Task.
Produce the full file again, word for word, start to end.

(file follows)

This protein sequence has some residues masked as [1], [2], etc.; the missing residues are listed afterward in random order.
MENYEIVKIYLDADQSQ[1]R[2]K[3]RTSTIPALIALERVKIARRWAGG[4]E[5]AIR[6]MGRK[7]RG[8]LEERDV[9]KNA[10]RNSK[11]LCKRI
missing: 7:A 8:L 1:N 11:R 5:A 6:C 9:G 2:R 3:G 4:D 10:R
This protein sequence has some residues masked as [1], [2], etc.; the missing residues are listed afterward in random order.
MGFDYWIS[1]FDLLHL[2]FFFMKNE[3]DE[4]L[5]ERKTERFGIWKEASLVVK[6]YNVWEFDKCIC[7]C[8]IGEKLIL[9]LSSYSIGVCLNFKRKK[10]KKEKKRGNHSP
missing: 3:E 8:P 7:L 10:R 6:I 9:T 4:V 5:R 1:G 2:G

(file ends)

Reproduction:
This protein sequence has some residues masked as [1], [2], etc.; the missing residues are listed afterward in random order.
MENYEIVKIYLDADQSQ[1]R[2]K[3]RTSTIPALIALERVKIARRWAGG[4]E[5]AIR[6]MGRK[7]RG[8]LEERDV[9]KNA[10]RNSK[11]LCKRI
missing: 7:A 8:L 1:N 11:R 5:A 6:C 9:G 2:R 3:G 4:D 10:R
This protein sequence has some residues masked as [1], [2], etc.; the missing residues are listed afterward in random order.
MGFDYWIS[1]FDLLHL[2]FFFMKNE[3]DE[4]L[5]ERKTERFGIWKEASLVVK[6]YNVWEFDKCIC[7]C[8]IGEKLIL[9]LSSYSIGVCLNFKRKK[10]KKEKKRGNHSP
missing: 3:E 8:P 7:L 10:R 6:I 9:T 4:V 5:R 1:G 2:G